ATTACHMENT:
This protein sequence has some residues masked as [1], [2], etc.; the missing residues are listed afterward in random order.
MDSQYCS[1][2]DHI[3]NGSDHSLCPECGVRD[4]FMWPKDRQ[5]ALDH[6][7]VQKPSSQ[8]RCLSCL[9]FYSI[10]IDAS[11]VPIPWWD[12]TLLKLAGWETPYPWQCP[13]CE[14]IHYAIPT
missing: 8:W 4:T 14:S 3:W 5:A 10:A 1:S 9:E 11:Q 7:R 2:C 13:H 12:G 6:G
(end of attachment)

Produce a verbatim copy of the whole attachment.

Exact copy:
This protein sequence has some residues masked as [1], [2], etc.; the missing residues are listed afterward in random order.
MDSQYCS[1][2]DHI[3]NGSDHSLCPECGVRD[4]FMWPKDRQ[5]ALDH[6][7]VQKPSSQ[8]RCLSCL[9]FYSI[10]IDAS[11]VPIPWWD[12]TLLKLAGWETPYPWQCP[13]CE[14]IHYAIPT
missing: 8:W 4:T 14:S 3:W 5:A 10:A 1:S 9:E 11:Q 7:R 2:C 13:H 12:G 6:G